Discussing cases where something has gone wrong — whether an error has caused harm or been caught before reaching the patient — improves understanding of possible pitfalls in the diagnostic process. Diagnosis is complex and dynamic; taxonomies created to capture the process and identify where things can go wrong are detailed and evolve to reflect current knowledge.

The PRIDE research team has been revising existing taxonomies of diagnostic error, including one first developed by Schiff nearly 20 years ago, based on the case discussions. Schiff says, “Learning about the process is key,” and encourages everyone to ask, “What are the steps in the diagnostic process? What can go wrong at each phase?”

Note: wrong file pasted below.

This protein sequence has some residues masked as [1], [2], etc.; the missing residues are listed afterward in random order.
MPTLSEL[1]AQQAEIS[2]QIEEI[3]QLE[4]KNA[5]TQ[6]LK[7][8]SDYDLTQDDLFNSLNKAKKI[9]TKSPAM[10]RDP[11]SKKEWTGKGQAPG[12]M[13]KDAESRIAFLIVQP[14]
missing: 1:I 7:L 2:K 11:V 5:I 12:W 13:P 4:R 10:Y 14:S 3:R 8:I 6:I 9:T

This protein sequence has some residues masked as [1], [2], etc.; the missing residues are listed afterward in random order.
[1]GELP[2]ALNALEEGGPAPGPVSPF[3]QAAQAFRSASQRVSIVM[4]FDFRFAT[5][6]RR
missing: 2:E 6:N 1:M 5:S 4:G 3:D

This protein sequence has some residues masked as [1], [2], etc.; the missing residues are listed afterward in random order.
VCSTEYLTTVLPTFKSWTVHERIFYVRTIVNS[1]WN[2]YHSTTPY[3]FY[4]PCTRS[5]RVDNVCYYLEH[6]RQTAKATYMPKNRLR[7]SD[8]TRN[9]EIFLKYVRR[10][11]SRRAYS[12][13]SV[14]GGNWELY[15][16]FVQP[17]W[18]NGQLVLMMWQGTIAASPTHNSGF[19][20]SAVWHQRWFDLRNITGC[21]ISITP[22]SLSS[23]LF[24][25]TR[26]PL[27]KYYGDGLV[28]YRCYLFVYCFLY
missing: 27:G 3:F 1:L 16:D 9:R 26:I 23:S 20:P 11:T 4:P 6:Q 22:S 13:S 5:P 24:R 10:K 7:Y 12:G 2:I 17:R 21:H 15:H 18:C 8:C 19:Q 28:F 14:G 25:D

Schiff credits Michael Cohen, R.Ph., at the Institute for Safe Medication Practices for having first applied this kind of process improvement to prescribing medications, a similarly complex process. The Learning Network encourages primary care practitioners to be process-minded as they review cases and reflect deeply as a cross-disciplinary group in a safe, non-accusatory environment. Those discussions have been more available in hospital settings, through Morbidity and Mortality conferences, for example, than in primary care.

Next steps

As they wrap up the first phase of this project, the PRIDE research team and partners are spreading lessons learned from case discussions and debating the impact of local change on a modest level compared to system change across organizations.